by James Poulos | August 20, 2015 5:01 am
Three years after California voters passed the Clean Energy Jobs Act, the tally for “green” jobs created by the measure has fallen far short of expectations, touching off another round of controversy about the costs and consequences of the Golden State’s environmental policies.
Voted in as Proposition 39, the act “raised taxes on corporations to fund energy-efficiency construction projects,” as the Hill recalled. Lawmakers directed half of the revenue toward clean energy efforts at California schools. But an Associated Press report revealed that “money is trickling in at a slower-than-anticipated rate, and more than half of the $297 million given to schools so far has gone to consultants and energy auditors.” Meanwhile, the jobs numbers amounted to almost 10 percent of what voters were led to expect.
Asked by the Los Angeles Times why Prop. 39 boasted 1,700 jobs instead of the 11,000 that had been promised when voters passed the measure, state Senate leader Kevin de Leon, D-Los Angeles, asked for patience. “We are taking our time because I think we want to do things right,” de Leon said.
The oversight board also created by the measure, the Times observed, still has not met. According to the Orange County Register, the board includes nine members drawn from the fields of academia, engineering and climate science.
In a statement issued by de Leon and Tom Steyer, the environmentalist billionaire who fueled the Prop. 39 campaign, the two Democrats suggested that schools simply needed more time. “Most school districts are either in the planning phase or are preparing to launch large-scale, intensive retrofit projects that will maximize benefits to students, school sites and the California economy,” they argued, according to the AP.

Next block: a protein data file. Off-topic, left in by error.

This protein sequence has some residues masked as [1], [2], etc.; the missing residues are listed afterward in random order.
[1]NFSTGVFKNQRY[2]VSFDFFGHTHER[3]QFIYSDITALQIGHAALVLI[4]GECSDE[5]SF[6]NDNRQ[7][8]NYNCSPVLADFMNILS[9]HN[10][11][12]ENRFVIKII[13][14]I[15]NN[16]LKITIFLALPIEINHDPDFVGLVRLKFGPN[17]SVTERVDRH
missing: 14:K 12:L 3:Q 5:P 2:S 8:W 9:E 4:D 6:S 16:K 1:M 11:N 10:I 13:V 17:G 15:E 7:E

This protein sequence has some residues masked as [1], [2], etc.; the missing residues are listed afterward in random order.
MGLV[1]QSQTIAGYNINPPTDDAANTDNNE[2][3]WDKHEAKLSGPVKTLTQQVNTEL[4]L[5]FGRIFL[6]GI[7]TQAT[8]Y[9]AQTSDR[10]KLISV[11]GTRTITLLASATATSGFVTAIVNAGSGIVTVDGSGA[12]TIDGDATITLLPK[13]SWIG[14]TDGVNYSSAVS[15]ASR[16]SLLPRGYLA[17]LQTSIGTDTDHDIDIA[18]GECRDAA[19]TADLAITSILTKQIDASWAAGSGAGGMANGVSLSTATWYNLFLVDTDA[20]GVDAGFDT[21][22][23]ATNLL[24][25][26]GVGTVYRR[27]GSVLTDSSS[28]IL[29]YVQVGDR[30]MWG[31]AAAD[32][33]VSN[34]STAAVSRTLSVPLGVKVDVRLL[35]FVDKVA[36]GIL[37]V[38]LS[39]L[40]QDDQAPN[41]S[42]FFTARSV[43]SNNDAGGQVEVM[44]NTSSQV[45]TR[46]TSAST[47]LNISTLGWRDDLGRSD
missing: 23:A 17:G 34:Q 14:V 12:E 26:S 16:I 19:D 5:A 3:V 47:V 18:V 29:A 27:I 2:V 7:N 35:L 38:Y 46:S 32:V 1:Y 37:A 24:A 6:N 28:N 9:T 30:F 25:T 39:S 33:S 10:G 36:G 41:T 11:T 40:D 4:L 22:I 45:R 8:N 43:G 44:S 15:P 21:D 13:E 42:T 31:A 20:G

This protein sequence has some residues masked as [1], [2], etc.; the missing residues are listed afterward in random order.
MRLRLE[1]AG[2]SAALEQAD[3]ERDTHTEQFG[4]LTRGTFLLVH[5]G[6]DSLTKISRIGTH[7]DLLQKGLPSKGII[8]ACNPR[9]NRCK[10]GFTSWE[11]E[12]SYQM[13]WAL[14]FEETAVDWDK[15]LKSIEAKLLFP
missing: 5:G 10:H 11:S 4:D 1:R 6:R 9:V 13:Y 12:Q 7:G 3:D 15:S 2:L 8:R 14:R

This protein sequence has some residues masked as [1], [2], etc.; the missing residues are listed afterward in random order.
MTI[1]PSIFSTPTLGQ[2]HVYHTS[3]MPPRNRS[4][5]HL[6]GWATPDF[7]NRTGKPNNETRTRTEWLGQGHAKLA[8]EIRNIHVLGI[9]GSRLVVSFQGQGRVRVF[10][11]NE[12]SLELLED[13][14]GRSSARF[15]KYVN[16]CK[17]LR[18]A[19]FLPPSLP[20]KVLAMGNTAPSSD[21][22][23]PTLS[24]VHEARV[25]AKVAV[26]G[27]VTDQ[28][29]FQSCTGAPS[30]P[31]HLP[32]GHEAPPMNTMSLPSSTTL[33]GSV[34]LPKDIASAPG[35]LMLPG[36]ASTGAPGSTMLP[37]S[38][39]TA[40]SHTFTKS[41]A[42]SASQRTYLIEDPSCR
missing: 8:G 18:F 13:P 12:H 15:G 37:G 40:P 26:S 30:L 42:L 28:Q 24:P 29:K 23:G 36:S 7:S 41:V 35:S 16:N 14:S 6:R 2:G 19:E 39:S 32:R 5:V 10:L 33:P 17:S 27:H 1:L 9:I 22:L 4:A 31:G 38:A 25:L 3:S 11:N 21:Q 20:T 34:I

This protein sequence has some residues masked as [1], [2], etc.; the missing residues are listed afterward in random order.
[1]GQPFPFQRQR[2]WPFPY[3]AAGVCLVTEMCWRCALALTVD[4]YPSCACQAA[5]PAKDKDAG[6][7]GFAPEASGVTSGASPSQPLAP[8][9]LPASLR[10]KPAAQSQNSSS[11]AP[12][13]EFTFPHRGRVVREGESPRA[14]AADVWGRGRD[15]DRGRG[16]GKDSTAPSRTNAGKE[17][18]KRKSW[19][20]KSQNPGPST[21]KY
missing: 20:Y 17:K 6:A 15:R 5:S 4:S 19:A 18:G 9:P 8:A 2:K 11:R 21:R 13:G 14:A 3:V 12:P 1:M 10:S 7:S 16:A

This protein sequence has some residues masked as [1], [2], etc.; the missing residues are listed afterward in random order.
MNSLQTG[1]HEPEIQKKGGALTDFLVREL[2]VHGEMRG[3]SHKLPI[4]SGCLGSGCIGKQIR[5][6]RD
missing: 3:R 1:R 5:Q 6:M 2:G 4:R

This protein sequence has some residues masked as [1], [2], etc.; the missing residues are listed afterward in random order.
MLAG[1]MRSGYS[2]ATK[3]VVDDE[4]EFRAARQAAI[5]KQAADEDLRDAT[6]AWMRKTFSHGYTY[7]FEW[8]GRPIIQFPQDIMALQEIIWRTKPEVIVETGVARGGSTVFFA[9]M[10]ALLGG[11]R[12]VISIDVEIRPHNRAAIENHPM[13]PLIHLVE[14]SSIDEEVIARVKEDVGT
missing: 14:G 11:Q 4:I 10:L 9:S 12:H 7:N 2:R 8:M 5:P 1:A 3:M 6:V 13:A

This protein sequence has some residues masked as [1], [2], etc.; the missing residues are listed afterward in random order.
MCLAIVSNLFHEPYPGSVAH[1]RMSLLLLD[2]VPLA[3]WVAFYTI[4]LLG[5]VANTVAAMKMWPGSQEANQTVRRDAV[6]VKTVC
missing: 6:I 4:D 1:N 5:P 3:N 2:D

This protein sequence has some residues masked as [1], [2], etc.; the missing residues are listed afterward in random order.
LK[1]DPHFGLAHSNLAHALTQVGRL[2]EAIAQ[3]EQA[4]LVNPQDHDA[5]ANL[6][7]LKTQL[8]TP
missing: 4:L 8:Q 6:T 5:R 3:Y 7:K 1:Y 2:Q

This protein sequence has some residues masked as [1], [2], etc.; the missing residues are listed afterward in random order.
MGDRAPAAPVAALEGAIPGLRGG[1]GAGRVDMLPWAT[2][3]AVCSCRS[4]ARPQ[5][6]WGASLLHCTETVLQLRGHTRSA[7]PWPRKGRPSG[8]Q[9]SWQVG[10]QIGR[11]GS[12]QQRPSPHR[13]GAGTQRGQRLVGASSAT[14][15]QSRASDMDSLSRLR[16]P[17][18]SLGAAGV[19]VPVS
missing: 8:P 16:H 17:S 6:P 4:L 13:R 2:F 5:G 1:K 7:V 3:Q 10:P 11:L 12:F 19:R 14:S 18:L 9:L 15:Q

Regulators at the State Energy Commission made an effort to back up de Leon’s and Steyer’s claims, the AP added, estimating some $25 million a year in the pipeline despite a lax reporting requirement that leaves the state in the dark until as many as 15 months after school projects are finished.
According to Pete Miller at the Natural Resources Defense Council, which supports Prop. 39, the Energy Commission has approved 253 plans affecting 788 schools, to the tune of some $170 million.
“The eligible projects include repairs to heating, ventilation and air-conditioning systems; new chillers, boilers and furnaces; new lighting and lighting control systems; installation of energy-efficient windows, shades and programmable thermostats; and onsite clean energy generation.”
But some Democrats have joined California Republicans in calling for new oversight over the program. Assemblyman Henry Perea, D-Fresno, raised the prospect of hearings, while Senate Minority Leader Bob Huff, R-San Dimas, demanded they be scheduled immediately.
Because the act was passed as a proposition, even supportive legislators found themselves having to speak to voters’ expectations, which were inflated by Prop. 39’s biggest boosters over the course of the campaign. Steyer, for instance, “repeatedly said the measure would generate $1 billion annually, half of which, $500 million, would be earmarked for energy efficiency in each of the first five years after its passage,” according to the Sacramento Bee editorial board.
And the State Energy Commission has taken its share of criticism for a tone-deaf reaction to the sense of betrayal. Spokesman Albert Lundeen refused to supply the San Francisco Chronicle with a date when the oversight board would meet. “We would agree that it’s an important part of the program and they will be meeting sometime in the future,” he told the paper. (The timing is likely to result in a September or October meeting, according to the Orange County Register.)
“The Legislature needs to lean on this board by demanding its annual reports,” the Chronicle’s editorial board concluded. “An accountability board that doesn’t meet is more than just an oversight — it’s bad governance.”
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